Research plan

The eCHO systems biology training and research program will explore the interdisciplinary boundaries that exist across molecular and cell biology, high throughput ’omics technologies, and computational biology methods. This goal will be achieved through a research program for 15 early stage researchers (ESRs) that invokes important systems and synthetic biology approaches divided into three working packages (WPs):

1) CHO Systems Biology: ‘Omics and Genome Scale Models (WP1)
2) CHO Genome Engineering Tool and Chassis Development (WP2)
3) Application of Synthetic Biology Approaches to Reprogram Cellular Networks for Enhanced Growth, Yield and Product Quality (WP3)

These three important topics will be the focus of our work plan and are illustrated in Figure 1.

The ESRs are a part of the research program in terms of each advancing research within one or more of these topics. ESRs in our program are being trained via a cohesive and specialized educational mammalian systems biotechnology program that includes newly developed science, technology, and business courses focused specifically on those interdisciplinary boundaries at the cross section of systems biology and molecular/cell biology. To translate systems biology innovations into the commercial realm and to draw on the tremendous biotechnology capability in industry, our ESRs will interact with a broad range of industrial participants and be hosted by or have secondments with industrial partners. These collaborations will

a) expose industrial partners to the new systems and synthetic biology research paradigm of eCHO Systems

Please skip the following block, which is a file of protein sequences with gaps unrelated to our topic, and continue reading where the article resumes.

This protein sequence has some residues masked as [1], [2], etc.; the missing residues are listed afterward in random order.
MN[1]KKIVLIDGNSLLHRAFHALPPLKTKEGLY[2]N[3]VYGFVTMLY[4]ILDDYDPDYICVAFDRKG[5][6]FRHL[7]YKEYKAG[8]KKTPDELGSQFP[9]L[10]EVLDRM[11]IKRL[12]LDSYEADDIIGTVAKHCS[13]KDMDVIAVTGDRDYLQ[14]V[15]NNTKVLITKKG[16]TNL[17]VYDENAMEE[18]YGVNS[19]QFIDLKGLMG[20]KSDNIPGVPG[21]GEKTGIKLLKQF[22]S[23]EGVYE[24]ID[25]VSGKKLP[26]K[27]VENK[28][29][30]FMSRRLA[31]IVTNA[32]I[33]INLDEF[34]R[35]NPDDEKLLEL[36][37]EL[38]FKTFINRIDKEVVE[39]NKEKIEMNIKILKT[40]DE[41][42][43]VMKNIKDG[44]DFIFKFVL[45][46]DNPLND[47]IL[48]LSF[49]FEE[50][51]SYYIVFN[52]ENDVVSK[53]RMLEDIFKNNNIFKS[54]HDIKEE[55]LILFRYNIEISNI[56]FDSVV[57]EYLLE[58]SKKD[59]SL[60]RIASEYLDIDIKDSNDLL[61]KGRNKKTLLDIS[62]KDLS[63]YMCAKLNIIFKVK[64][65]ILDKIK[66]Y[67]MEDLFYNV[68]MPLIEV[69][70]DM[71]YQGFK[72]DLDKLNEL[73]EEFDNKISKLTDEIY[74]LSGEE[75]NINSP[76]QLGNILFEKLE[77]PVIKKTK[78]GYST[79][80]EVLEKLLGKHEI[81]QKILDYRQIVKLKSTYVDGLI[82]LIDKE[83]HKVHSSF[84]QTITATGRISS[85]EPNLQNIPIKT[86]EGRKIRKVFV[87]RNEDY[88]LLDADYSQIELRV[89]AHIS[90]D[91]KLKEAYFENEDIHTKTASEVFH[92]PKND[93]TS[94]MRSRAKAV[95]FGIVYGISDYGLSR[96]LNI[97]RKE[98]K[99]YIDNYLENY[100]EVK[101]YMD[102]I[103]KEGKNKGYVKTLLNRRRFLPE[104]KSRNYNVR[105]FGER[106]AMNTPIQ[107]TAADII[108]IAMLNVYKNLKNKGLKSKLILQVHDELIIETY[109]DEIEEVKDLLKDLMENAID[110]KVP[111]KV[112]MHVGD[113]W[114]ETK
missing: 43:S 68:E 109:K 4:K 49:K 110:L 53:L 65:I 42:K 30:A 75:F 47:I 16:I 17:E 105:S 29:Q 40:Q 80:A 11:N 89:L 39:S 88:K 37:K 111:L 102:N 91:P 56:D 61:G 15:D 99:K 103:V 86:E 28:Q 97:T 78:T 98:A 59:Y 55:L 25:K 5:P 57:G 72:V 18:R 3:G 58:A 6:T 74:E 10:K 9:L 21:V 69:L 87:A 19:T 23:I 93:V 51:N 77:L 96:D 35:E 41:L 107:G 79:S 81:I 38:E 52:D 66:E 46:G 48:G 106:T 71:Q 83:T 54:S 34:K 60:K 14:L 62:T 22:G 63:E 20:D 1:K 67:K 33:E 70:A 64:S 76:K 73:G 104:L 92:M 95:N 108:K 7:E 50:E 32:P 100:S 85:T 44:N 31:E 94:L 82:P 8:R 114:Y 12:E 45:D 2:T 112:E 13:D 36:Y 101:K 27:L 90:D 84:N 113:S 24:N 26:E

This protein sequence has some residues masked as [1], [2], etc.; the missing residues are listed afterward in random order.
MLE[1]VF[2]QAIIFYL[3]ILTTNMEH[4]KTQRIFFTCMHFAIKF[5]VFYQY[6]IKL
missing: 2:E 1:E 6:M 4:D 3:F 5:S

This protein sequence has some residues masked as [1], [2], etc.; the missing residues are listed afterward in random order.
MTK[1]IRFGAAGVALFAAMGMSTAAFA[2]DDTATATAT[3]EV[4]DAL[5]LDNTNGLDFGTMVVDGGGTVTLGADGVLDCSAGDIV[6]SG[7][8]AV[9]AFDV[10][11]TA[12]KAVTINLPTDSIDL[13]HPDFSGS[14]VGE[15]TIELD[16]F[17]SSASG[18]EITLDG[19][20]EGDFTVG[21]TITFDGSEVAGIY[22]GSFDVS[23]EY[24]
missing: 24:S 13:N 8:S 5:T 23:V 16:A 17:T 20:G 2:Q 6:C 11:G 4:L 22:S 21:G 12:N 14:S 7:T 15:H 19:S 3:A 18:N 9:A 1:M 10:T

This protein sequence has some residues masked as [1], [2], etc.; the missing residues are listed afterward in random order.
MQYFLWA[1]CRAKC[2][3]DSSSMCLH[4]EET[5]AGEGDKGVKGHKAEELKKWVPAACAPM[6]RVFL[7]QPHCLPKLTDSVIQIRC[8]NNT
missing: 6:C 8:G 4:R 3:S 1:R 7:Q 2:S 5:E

b) facilitate an increase in the critical transfer of technological know-how from industry to academia
c) provide ESRs with experience in a product-focused business environment.

This program will educate a critical mass of researchers that embraces genome scale science and systems biology for the CHO platform and serves to seed these approaches into the European biotechnology industry. The eCHO Systems project represents a rare opportunity to take advantage of the confluence of events including the availability of a published CHO genome, proteome, along with other omics data and advanced computational tools in order to train the next generation of European-based scientists and entrepreneurs to lead the next CHO biotechnology revolution in the 21st century. These goals will be achieved through a multidisciplinary research training programme integrated across 4 universities, 2 company beneficiaries, and 10 affiliated companies.

The ESRs are working on interdisciplinary research topics within advanced mammalian systems biology and biotechnology guided by internationally renowned experts. The ESR´s scientific projects are focusing on combining the resources published in recent years with the first genome-scale metabolic models of CHO to integrate and implement a core set of computational and experimental genome-scale methodologies that will enhance the capability and robustness of the CHO platform.

(1) Gary Walsh. Biopharmaceutical benchmarks 2010: – Nature Biotechnology, 2010; 28:917-924
(2) Bioprocess Technology Consultants
(3) Making a case for a $2700-a-month drug Barbara SibbaldCMAJ – Nov 2, 1999; 161 (9) 1173
(4) Brian Kelley Mabs. 2009 Sep-Oct; 1(5): 443-452. PMCID: PMC2759494: Industrialization of mAB production technology the bioprocessing industry at a crossroads.
(5) J. A. Vernon et al. “Drug Development Costs When Financial Risk is Measured Using the Fama-French Three Factor Model” Health economics letter (2009).
​(6) Lewis et al. Genomic landscapes of Chinese hamster ovary cell lines as revealed by the Cricetulus griseus draft genome. Nat Biotechnol. 2013; 31(8):759-65.